Timothée Chalamet says that his new film Wonka will not be a dull history. Chalamet is putting his twist on Roald Dahl’s unbelievable treats producer in a forthcoming prequel to Charlie and the Chocolate Factory. First declared recently, Wonka is coordinated by Paul King (Paddington) and set to be delivered in March of 2023. Chalamet is encircled by sparkling cast-mates, including Keegan Michael-Key, Sally Hawkins, Rowan Atkinson, and Olivia Colman.
The photograph was deliberately shared around the same time as Chalamet’s profile on TIME Magazine. While he didn’t disclose such a large number of subtleties on Wonka, the main man affirmed if the film would be a more obscure story. Understand what Chalamet said beneath:
“It’s not mining the hazier feelings throughout everyday life. It’s a festival of being askew and of being O.K. with the stranger pieces of you that don’t exactly fit in.”
As indicated by the distribution, Chalamet has been in London cheerfully practicing for Wonka. He was recently out of the notorious recording studio, Abbey Road, where he set out certain tracks for the film. This affirms that the film will conform to past projects fixated on Willy Wonka by being a melodic. Both Willy Wonka and the Chocolate Factory (1971), featuring Gene Wilder, and Charlie and the Chocolate Factory (2005), featuring Johnny Depp, were viewed as melodic motion pictures. Dependent on Chalamet’s remarks, his Wonka might be a mix of both Wilder and Depp’s famous exhibitions.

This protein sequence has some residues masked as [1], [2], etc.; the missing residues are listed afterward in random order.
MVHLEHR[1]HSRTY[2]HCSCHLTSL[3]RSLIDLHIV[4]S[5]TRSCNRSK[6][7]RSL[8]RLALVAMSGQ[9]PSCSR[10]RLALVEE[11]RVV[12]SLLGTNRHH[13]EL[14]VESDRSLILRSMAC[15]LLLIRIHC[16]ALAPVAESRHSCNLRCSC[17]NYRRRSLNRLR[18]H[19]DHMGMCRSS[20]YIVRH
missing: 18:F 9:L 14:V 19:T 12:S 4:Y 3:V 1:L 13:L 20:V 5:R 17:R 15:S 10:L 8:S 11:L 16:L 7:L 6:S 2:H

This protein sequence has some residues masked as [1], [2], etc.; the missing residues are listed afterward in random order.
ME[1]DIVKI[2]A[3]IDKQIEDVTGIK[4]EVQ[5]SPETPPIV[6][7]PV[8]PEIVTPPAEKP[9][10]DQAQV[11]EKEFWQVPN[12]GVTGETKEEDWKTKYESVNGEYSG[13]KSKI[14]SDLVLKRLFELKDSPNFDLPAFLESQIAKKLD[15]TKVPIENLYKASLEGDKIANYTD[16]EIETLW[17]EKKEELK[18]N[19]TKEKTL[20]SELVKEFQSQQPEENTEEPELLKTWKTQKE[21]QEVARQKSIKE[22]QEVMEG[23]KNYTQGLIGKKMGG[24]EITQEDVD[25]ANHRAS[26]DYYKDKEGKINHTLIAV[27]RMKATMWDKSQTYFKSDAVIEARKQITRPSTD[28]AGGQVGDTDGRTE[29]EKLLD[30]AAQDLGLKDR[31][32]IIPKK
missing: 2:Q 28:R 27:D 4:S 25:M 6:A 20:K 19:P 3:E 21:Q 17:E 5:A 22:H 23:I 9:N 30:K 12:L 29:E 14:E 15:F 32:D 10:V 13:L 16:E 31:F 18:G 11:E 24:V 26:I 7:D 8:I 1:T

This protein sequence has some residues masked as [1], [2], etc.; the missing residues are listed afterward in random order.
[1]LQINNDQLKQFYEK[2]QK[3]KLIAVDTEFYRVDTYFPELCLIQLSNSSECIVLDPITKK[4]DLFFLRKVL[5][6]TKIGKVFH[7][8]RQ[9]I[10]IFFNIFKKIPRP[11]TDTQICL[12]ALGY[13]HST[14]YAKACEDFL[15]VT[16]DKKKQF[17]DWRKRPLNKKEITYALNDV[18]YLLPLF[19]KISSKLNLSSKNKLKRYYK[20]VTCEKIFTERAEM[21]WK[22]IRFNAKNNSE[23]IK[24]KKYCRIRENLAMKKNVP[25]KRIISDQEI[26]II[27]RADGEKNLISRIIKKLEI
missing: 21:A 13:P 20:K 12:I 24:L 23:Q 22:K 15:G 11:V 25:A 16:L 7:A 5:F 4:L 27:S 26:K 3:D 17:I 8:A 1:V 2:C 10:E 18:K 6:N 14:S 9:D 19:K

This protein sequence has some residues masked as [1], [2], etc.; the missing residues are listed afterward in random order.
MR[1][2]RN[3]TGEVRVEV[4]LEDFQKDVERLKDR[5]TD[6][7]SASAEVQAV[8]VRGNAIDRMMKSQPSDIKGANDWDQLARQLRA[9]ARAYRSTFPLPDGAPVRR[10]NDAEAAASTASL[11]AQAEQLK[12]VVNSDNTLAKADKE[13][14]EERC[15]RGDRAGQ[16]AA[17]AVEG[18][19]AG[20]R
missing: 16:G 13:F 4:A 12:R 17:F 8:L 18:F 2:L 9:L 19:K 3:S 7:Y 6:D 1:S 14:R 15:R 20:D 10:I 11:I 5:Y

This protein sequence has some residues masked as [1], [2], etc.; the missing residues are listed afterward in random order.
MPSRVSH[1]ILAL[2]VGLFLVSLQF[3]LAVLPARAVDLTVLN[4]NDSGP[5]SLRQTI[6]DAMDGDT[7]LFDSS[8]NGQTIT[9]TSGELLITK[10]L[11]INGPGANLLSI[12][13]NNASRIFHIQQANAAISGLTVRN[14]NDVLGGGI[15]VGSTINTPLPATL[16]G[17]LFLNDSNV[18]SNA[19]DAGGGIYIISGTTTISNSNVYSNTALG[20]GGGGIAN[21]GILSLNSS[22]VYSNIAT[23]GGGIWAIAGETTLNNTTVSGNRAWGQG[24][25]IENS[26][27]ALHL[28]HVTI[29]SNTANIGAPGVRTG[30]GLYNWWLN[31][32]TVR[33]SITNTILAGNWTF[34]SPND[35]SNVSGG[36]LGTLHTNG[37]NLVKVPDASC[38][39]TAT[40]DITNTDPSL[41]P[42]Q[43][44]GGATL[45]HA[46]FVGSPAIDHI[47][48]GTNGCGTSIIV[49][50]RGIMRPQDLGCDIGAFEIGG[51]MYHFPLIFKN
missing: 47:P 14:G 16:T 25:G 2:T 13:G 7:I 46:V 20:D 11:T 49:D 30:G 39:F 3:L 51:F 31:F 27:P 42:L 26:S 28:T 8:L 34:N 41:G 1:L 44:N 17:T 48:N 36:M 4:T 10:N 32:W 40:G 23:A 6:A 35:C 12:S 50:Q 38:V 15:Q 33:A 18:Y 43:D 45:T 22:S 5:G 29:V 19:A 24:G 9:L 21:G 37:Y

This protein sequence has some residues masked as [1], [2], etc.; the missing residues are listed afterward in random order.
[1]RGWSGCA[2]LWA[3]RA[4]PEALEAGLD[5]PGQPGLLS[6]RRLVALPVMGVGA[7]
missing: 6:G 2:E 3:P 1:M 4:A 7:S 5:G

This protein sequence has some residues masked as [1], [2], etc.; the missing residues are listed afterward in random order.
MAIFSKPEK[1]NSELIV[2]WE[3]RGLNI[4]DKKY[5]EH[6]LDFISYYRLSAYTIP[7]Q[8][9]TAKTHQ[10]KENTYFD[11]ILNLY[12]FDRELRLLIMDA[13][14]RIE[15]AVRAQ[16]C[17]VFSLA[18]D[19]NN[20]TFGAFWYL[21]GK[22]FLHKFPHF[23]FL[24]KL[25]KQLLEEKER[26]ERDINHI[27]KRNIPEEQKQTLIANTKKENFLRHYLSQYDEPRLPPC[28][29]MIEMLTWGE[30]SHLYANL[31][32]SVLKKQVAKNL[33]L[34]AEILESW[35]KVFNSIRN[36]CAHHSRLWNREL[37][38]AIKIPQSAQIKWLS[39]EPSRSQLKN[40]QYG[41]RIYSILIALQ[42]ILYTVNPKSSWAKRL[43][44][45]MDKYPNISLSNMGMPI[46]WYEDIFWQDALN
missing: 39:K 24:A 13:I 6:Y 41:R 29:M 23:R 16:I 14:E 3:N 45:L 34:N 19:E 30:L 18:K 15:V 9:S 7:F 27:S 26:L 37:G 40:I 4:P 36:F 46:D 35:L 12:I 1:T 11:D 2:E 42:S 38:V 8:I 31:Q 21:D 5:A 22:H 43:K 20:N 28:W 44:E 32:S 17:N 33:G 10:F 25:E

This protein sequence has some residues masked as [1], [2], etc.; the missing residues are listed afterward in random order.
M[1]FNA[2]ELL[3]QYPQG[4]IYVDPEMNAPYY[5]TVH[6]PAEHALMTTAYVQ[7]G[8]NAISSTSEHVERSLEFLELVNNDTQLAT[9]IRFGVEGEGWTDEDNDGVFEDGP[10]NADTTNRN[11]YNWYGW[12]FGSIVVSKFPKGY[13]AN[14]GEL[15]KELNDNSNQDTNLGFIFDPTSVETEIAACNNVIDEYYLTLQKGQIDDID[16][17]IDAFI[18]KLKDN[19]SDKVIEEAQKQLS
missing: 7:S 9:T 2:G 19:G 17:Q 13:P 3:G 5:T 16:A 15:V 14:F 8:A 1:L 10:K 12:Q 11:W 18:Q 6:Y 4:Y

More stunning acquainted Wonka with the world with a beguiling and somewhat cruel sparkle, while Depp wore the purple coat with to a greater degree a peaceful, excited flare. The two depictions radiated particular conduct, something Chalamet says Wonka will celebrate. Him saying the story doesn’t mirror life’s more lamentable feelings implies he likely will not be following the strides of Depp’s more obscure variation. Obviously, Chalamet is playing the chocolatier at an alternate stage in his life, so his take will naturally carry another treat to the table. However, there’s no getting away from the heartbreaking propensity Roald Dahl imbued into the first person.